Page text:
Matthias Schoettle

Lead Software Developer

Category: Hints

Deploying Angular application on Apache server

If you need to deploy an Angular application on a server running Apache, and are making use of routing for navigation, you can’t just upload the built application onto the server and be done with it. As soon as you navigate to another path, the Apache server will try to look for that resource on the server and most likely will give you an 404 Not Found error.

You need to rewrite all the URLs to the index.html so that the Angular application can take care of it. Your server needs to support mod_rewrite for that. If that is the case, you can upload a file .htaccess with the following content to your directory where the Angular application resides in.

RewriteEngine on
RewriteBase /

RewriteCond %{REQUEST_FILENAME} !-d
RewriteCond %{REQUEST_FILENAME} !-f
RewriteCond %{REQUEST_URI} !^/assets/(.+)$
RewriteRule ^(.+)$ index.html?path=$1 [L]

This will rewrite all requests to the index.html file and append any extra path to it. Unless, the request is for an existing file or directory on the server, then it will not rewrite it. This is necessary for the additional resources that will need to be loaded, such as CSS and JS files and images.

In order to get the necessary feedback when a resource is requested that does not exist, the third condition excludes to rewrite any request located inside the assets folder.

Using multiple SVN clients with the svn+ssh protocol and a putty profile

When trying to access a SVN repository using the svn+ssh protocol with TortoiseSVN it might happen that the password prompt shows up endless times. One suggested solution is to set up a profile in putty and use a private key for authentication for ssh there. Then in TortoiseSVN the host name just has to be changed to the name of the profile, e.g. svn+ssh://username@puttyProfileName/path/to/repo.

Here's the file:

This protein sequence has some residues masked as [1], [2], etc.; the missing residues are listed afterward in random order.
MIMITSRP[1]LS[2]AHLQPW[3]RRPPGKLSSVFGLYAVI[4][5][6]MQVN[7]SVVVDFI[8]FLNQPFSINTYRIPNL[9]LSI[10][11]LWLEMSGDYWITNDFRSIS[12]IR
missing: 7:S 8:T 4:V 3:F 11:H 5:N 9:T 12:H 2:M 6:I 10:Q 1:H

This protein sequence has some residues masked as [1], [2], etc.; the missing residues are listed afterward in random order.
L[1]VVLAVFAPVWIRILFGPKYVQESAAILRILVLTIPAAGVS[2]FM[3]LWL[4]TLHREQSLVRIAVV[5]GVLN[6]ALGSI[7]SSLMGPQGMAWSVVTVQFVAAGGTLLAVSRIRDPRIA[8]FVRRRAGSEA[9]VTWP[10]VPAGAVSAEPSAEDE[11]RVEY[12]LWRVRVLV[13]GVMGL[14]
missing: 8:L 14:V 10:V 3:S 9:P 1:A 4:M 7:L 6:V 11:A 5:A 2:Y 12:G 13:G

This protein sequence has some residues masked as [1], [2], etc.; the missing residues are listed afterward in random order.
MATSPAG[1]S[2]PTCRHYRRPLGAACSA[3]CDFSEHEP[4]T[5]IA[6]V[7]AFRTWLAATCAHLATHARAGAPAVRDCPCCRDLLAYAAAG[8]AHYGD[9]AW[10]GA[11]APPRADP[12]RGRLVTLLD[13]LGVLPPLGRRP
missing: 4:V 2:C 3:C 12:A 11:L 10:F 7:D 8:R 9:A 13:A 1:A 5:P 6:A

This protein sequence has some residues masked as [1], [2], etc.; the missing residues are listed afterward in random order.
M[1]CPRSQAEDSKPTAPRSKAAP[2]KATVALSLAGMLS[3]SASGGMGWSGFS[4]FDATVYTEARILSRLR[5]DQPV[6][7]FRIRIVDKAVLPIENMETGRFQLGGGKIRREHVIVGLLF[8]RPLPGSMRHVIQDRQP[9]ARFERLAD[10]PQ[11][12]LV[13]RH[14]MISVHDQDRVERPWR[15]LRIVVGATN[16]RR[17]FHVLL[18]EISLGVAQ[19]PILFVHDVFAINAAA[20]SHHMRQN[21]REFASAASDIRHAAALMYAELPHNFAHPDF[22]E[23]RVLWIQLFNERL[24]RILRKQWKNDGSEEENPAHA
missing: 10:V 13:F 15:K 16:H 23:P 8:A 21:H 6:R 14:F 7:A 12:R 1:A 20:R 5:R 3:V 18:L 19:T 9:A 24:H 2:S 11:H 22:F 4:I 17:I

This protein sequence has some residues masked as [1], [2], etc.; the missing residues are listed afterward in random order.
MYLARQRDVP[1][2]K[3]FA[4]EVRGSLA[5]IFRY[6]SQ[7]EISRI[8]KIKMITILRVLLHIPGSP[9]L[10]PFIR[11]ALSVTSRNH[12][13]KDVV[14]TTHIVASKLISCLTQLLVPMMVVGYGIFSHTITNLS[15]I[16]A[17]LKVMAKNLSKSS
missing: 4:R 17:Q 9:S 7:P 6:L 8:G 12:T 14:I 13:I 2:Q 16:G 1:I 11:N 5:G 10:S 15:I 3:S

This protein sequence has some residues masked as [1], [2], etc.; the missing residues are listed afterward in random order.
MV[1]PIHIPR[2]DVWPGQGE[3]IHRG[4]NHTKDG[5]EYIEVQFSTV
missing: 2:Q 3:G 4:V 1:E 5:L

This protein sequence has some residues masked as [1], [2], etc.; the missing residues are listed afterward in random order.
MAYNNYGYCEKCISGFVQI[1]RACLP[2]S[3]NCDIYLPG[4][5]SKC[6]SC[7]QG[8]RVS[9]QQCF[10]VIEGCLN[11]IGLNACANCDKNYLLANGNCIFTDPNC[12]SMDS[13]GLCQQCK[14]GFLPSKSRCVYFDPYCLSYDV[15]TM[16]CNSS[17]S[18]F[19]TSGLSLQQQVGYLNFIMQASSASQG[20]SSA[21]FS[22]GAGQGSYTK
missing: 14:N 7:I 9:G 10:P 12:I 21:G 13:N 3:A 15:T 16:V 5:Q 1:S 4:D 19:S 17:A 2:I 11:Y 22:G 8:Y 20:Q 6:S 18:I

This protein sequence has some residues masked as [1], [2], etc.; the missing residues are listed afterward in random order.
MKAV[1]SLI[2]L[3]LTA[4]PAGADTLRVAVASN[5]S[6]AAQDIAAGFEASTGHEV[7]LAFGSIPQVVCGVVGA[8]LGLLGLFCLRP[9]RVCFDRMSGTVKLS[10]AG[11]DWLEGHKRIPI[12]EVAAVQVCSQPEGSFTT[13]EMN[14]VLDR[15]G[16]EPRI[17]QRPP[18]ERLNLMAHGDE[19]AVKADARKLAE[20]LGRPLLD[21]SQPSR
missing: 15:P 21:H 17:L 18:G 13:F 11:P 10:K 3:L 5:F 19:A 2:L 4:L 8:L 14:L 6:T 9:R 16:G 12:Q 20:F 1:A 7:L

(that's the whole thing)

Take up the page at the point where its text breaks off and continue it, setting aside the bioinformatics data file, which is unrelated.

This works well until trying to reuse the stored SVN information of your local working copy in another client, for example your IDE. In my case I am using Eclipse with the Subclipse plug-in and my first approach didn’t work with Subclipse, which meant I couldn’t do any team actions from Eclipse when the projects where checked out using TortoiseSVN. If you are only using either of them it works fine.

The solution is quite simple: Rename the putty profile to the actual hostname and use the regular URL for the repository. That’s it. If you’ve used the putty profile name before just use relocate in TortoiseSVN to change the repository URL. TortoiseSVN will then still use the putty profile with the private key to authenticate. Other clients like Subclipse see it as an actual hostname and are able to use that.

Things discovered in Struts 2

In this post I write about some things I discovered during the development of a project where Struts 2 is used. I note them since I couldn’t find them in the documentation and they were discovered through digging through pieces of documentation, the code and the web.

In general, sometimes more detailed information can be found in the Javadoc of the frameworks classes, e.g. interceptors.

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